Middle Grade Review: Charlie Hernández and the League of Shadows

Charlie Hernández and the League of Shadows by Ryan Calejo

Series: Charlie Hernández
Genres: Middle Grade, Fantasy
Maturity Level: 3
View on Goodreads
Rating: ⋆⋆⋆⋆

Charlie Hernández has always been proud of his Latin American heritage. He loves the culture, the art, and especially the myths. Thanks to his abuela’s stories, Charlie possesses an almost encyclopedic knowledge of the monsters and ghouls who have spent the last five hundred years haunting the imaginations of children all across the Iberian Peninsula, as well as Central and South America. And even though his grandmother sometimes hinted that the tales might be more than mere myth, Charlie’s always been a pragmatist. Even barely out of diapers, he knew the stories were just make-believe—nothing more than intricately woven fables meant to keep little kids from misbehaving.

But when Charlie begins to experience freaky bodily manifestations—ones all too similar to those described by his grandma in his favorite legend—he is suddenly swept up in a world where the mythical beings he’s spent his entire life hearing about seem to be walking straight out of the pages of Hispanic folklore and into his life. And even stranger, they seem to know more about him than he knows about himself.

Soon, Charlie finds himself in the middle of an ancient battle between La Liga, a secret society of legendary mythological beings sworn to protect the Land of the Living, and La Mano Negra (a.k.a. the Black Hand), a cabal of evil spirits determined to rule mankind. With only the help of his lifelong crush, Violet Rey, and his grandmother’s stories to guide him, Charlie must navigate a world where monsters and brujas rule and things he couldn’t possibly imagine go bump in the night. That is, if he has any hope of discovering what’s happening to him and saving his missing parents (oh, and maybe even the world).

No pressure, muchacho.

Perfect for the fans of Percy Jackson and Aru Shah, Charlie Hernández is an action-adventure full of Hispanic and Latinx mythology and a good dose of humor.

“Somewhere between almost having my heart cut out of my chest by the evilest witch in history and waking up in the middle of this limestone crater, I’d realized that the things about yourself that make you feel awkward or different or drive you completely crazy are the same things that make you you.

The Percy Jackson comp is everywhere for this book, and with good reason. Calejo takes the same model where a modern kid is suddenly thrown into the myths and legends of the past. Those legends are making their way in the modern world, some hiding more successfully than others. Charlie, like Percy, suddenly finds the fate of the world rests in his ability to remember and fight against the myths. And like the original Percy Jackson series, this book is written with a light, fun style and quick pace.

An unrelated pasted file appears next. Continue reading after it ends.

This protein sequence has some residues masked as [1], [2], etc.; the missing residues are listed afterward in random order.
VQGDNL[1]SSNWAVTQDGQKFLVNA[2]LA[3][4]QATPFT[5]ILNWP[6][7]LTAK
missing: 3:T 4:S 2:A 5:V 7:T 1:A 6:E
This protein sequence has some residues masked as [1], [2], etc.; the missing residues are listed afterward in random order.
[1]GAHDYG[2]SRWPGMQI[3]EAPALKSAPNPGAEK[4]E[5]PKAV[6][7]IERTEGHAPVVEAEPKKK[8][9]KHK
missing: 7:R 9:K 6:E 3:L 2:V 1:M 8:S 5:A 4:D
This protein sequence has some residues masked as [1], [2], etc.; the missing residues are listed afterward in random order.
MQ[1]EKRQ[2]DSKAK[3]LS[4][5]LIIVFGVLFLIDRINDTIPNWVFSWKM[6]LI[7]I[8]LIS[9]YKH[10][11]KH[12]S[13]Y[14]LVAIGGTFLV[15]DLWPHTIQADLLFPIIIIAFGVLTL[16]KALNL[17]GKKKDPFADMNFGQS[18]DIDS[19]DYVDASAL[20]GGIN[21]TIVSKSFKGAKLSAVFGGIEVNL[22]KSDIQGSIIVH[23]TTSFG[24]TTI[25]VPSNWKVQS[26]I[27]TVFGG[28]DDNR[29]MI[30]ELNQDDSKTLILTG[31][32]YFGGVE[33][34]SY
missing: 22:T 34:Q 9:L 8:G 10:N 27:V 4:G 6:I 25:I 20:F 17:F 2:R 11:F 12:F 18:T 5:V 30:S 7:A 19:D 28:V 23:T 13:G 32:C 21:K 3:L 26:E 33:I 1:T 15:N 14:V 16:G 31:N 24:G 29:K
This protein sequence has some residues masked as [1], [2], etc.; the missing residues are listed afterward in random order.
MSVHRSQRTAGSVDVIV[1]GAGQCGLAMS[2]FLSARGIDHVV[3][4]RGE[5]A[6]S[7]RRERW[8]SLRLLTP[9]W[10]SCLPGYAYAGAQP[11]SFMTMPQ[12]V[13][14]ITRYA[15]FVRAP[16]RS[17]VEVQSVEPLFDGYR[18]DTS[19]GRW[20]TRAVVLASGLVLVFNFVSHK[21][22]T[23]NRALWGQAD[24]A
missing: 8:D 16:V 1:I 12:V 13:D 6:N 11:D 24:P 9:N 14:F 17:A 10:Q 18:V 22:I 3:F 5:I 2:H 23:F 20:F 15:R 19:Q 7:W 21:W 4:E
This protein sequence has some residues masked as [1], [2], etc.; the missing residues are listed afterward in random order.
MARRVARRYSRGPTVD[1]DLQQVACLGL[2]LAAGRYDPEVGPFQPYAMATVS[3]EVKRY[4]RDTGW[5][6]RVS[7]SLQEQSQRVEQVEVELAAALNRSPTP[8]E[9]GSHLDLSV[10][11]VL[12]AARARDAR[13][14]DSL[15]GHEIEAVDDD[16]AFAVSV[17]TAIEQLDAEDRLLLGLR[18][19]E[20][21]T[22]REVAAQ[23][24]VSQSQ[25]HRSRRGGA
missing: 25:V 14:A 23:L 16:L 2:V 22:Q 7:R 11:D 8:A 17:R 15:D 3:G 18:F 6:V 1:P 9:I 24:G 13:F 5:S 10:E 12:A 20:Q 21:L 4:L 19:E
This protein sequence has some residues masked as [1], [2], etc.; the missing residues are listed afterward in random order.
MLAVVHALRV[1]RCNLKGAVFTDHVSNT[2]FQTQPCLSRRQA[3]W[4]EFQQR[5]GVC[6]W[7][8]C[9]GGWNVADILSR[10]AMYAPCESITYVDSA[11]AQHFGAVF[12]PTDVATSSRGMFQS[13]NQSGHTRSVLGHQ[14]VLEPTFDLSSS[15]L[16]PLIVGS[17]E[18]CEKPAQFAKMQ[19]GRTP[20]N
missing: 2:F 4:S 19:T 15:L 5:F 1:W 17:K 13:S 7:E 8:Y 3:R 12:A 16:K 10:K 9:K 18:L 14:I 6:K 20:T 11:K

Like Rick Riordan, Ryan Calejo has an authentic understanding of the middle-grade sense of humor. I often found myself laughing out loud both at the ridiculous situations Charlie found himself in, and the not-so-witty banter. Charlie’s a smart guy, but has all the awkwardness of middle school. He also speaks faster than he thinks, so he tends to blurt out the first thing he thinks. It was suuuuper entertaining.

Where Calejo in some ways one-upped the original Percy Jackson series, however, was in the cultural authenticity of these books. Charlie isn’t just thrown into the mythology of some random mythos, but in the stories of his ancestors. This book isn’t just about the myths, it’s about the culture. It’s about being a latinx kid. It feels real because it is real. These are the stories that some of our kids here in America grow up hearing, especially in the Miami area where Charlie lives. I loved that.

The one weakness of Charlie Hernández is the lack of exposition. While too much exposition can slow a story down, not enough gives it the feeling of a break-neck speed where you’re not ever really sure what’s going on. Latinx myths showed up and disappeared before I ever got a really good feel for their background story or their purpose in the plot. There were also possibly too many monsters, especially since this book has to balance Charlie’s school-life with his monster-slaying-life. There just wasn’t enough time to do all the myths justice and have Charlie have and resolve conflicts with his friends.

That being said, the quick pace and short chapters early on will suck kids in and keep them hooked. Even reluctant readers are going to be eager to find out what happens next. I can’t recommend this book highly enough. So much fun!


4 thoughts on “Middle Grade Review: Charlie Hernández and the League of Shadows

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